Friday, October 19, 2012

Parashat Noah

            The Tower of Babel was always my favorite Bible story growing up. It’s a funny little story, nestled into Parashat Noah. What I really liked best about it when I was young was how much it was like Greek mythology I learned at school. Even if you think, as many modern progressive Jews today do, that the Bible is essentially a set of myths for our own faith tradition – most of our stories don’t read as “myths” in the same way. Most of the Torah, anyway, if not the whole Bible, explains behavior, the lessons are about morals. They are narratives that we must study and read into in order to get the full meaning of. They make little to no attempt to really explain the unexplainable (or things that were unexplainable at the time, but science has since explained) the way some myths from other traditions did. A lot of myths were as such: “Oh here’s this thing we have; how did it get here?” and then the myth directly explained, we have fire because Prometheus gave it to us, and here’s a whole story about what happened to him for that. Our Torah probably has more in common with ancient, no longer religiously believed mythologies than is obvious at first glance, but generally speaking, I’d say our stories are not like theirs. Except Babel. Here’s a story that tells us [Dramatic Reading]: The entire world spoke one language, but they used their common tongue for a terrible arrogant deed, and so they were punished with babble and forced to disperse, and thus to this very day different languages are spoken across the world, and that place was called Babel! [End Dramatic Reading]
            So then, if generally our stories are meant to be about moral lessons, and here we have this anomalously straightforward factual explanation of language, what are we to take away from this? The Torah says, “And so, the whole world was of one language and uniform words.” Genesis Rabbah offers a few examples of what those “uniform words” might have been, but the point of all of the examples are that “uniform words” meant that not only were all the people of the world speaking the same language, but they used that language to articulate the same idea: to build a tower so high it would reach the heavens and they would all make a name for themselves. This was not the crazy idea of one egomaniac that others followed, this was a plan everyone was in on. Unfortunately, it was an ill-conceived plan for self-serving, fame-mongering reasons, and potentially also with the intent of overthrowing and replacing G-d with themselves, according to one Midrash on “uniform words”.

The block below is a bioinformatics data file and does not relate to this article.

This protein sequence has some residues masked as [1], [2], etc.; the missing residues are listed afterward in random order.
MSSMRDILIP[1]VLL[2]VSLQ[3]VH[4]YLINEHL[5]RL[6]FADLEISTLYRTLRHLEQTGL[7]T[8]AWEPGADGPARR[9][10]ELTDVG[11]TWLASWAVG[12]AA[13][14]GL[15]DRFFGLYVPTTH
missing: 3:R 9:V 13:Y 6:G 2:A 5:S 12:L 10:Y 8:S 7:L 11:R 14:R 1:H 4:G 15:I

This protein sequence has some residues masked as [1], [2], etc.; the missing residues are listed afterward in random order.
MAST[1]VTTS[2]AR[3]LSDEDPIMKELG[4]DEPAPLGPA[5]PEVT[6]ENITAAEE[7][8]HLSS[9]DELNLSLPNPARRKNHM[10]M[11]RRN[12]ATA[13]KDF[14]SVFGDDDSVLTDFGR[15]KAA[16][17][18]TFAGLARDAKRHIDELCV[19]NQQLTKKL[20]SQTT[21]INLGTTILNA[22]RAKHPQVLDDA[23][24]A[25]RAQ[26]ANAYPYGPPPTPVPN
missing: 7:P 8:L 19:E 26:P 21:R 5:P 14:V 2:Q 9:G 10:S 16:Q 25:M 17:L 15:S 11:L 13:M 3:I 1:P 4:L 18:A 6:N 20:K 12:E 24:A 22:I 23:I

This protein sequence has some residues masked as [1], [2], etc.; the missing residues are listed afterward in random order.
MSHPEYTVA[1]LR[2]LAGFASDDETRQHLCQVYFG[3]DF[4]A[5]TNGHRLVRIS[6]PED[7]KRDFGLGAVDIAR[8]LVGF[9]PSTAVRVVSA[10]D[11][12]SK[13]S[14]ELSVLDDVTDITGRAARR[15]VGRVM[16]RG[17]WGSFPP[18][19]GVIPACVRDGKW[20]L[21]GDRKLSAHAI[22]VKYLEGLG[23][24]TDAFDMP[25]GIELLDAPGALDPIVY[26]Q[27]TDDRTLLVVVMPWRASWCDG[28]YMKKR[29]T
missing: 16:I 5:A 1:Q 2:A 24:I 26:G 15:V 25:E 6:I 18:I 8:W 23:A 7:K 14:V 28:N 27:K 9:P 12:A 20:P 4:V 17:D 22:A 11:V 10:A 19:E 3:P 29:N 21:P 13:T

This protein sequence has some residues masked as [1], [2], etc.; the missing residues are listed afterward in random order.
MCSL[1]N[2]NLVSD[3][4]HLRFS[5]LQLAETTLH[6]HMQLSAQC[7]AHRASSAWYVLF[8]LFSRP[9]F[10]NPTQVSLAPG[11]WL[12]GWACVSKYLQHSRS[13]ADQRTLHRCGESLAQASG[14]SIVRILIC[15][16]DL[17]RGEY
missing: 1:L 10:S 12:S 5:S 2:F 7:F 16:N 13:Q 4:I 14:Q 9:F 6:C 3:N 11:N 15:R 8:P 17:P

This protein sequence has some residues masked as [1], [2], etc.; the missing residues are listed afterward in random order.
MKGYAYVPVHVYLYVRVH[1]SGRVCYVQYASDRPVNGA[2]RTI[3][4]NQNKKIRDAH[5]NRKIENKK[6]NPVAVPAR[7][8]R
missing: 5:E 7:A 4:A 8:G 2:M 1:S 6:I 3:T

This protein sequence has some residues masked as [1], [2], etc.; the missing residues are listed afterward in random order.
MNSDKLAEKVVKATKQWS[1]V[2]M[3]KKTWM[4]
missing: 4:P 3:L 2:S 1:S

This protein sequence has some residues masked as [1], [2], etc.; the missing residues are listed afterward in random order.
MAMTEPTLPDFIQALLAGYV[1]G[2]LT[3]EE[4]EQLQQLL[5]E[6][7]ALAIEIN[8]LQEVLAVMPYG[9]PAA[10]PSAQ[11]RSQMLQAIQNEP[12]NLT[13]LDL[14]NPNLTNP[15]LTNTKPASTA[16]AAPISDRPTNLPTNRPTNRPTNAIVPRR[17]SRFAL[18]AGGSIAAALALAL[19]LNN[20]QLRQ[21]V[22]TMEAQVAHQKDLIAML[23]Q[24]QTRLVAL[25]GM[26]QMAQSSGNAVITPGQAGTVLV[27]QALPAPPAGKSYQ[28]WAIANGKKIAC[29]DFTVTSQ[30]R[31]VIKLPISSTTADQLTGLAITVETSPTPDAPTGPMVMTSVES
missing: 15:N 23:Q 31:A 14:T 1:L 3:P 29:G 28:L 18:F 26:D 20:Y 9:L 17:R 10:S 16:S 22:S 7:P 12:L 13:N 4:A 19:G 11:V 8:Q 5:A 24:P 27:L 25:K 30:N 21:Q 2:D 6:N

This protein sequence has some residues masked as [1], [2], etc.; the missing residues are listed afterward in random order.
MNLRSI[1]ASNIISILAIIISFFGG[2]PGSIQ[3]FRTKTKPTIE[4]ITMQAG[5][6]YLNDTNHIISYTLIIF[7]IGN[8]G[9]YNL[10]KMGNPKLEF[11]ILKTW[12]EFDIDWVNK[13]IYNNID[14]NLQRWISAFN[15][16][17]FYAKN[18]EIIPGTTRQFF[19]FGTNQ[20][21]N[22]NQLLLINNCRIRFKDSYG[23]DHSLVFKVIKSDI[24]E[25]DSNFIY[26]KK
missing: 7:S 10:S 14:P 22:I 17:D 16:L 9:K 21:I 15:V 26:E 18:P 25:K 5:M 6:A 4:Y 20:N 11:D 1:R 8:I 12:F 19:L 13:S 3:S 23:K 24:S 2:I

People need to be able to communicate and work together for society to function. However, sometimes we have to work with people who speak a different language, via an interpreter. Sometimes we work with people who speak our language, but as a secondary learned language, rather than a naturally absorbed first language, and so there may still be complications with the translation. And sometimes, even when we work with people who do speak our language just as well as we do, they have a different point of view, and so communication is difficult in a different way. If we give in to how difficult it is, the project won’t get done well, and we will make ourselves crazy! If we learn to work effectively and patiently with those different from us, anything is possible. Working on a school project with someone who has a different vision? Talk it out, work through why you don’t like their way – respectively – and maybe you will come to a compromise, or an entirely new idea that the two of you came up with together, and there is the great possibility that it will be worlds better than your first idea. Not because your first idea was bad, but because you were given the opportunity to see it through various lenses, and allow it to evolve. On a much bigger scale, if everyone were able to do this, than we would have world peace.
            But not everyone is able to do this. And when we all share one idea, are of “uniform words,” who will speak out and say, “Hey, let’s not build this tower or we might end up confused and lonely”? It’s not always easy to be the one to speak out, but it’s important. And when it is our own idea being spoken against, it is just as important to listen, and just as hard. But we can all learn from our mythic ancestors who had no one to hold a contrary view, that they can indeed be really useful, no matter how hard. Regardless of what language – whether it is the literal language of their tongues or the ideological language of their hearts – anyone speaks, may we all find a way to still communicate and work alongside them as equals, in order that we may always have someone to tell us when we’re being fools. Amen. 

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